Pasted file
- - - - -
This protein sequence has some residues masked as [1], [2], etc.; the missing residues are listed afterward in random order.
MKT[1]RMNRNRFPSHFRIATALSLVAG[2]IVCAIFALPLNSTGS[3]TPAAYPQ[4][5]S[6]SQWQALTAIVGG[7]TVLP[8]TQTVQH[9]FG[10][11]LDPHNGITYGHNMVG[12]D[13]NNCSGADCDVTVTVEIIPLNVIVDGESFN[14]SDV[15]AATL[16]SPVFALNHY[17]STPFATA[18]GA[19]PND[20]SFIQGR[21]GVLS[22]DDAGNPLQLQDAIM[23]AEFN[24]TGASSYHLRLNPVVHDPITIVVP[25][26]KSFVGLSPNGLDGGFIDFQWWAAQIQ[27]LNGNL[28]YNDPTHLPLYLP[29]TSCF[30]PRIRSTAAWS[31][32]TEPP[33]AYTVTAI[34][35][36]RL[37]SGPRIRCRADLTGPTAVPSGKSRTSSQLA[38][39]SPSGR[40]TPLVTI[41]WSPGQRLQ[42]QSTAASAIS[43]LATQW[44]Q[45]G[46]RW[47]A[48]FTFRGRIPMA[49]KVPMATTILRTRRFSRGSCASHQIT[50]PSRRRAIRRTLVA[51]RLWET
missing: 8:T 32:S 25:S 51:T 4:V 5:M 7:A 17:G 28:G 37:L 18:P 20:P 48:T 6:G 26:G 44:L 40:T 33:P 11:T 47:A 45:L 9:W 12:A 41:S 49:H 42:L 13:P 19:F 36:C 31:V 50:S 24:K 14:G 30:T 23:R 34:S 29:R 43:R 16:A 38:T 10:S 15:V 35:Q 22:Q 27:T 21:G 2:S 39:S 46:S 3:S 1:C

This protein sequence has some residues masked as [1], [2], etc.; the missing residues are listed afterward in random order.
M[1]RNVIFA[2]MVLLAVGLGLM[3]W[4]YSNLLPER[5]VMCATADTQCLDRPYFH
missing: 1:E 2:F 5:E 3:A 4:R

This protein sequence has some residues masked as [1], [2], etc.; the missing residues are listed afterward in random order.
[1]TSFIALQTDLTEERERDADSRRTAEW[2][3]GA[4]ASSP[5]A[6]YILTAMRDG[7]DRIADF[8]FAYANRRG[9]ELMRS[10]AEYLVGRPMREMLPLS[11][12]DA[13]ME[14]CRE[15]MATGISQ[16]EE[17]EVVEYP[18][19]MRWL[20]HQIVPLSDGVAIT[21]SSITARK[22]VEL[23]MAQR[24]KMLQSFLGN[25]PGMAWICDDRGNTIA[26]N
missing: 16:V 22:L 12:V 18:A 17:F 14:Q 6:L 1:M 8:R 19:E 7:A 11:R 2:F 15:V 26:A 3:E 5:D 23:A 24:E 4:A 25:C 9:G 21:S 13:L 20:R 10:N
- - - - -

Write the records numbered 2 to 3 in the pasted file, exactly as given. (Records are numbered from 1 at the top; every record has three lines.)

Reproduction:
This protein sequence has some residues masked as [1], [2], etc.; the missing residues are listed afterward in random order.
M[1]RNVIFA[2]MVLLAVGLGLM[3]W[4]YSNLLPER[5]VMCATADTQCLDRPYFH
missing: 1:E 2:F 5:E 3:A 4:R

This protein sequence has some residues masked as [1], [2], etc.; the missing residues are listed afterward in random order.
[1]TSFIALQTDLTEERERDADSRRTAEW[2][3]GA[4]ASSP[5]A[6]YILTAMRDG[7]DRIADF[8]FAYANRRG[9]ELMRS[10]AEYLVGRPMREMLPLS[11][12]DA[13]ME[14]CRE[15]MATGISQ[16]EE[17]EVVEYP[18][19]MRWL[20]HQIVPLSDGVAIT[21]SSITARK[22]VEL[23]MAQR[24]KMLQSFLGN[25]PGMAWICDDRGNTIA[26]N
missing: 16:V 22:L 12:V 18:A 17:F 14:Q 6:L 1:M 8:R 19:E 7:A 11:R 2:F 15:V 26:A 3:E 5:D 23:A 24:E 4:A 25:C 9:G 21:S 13:L 20:R 10:N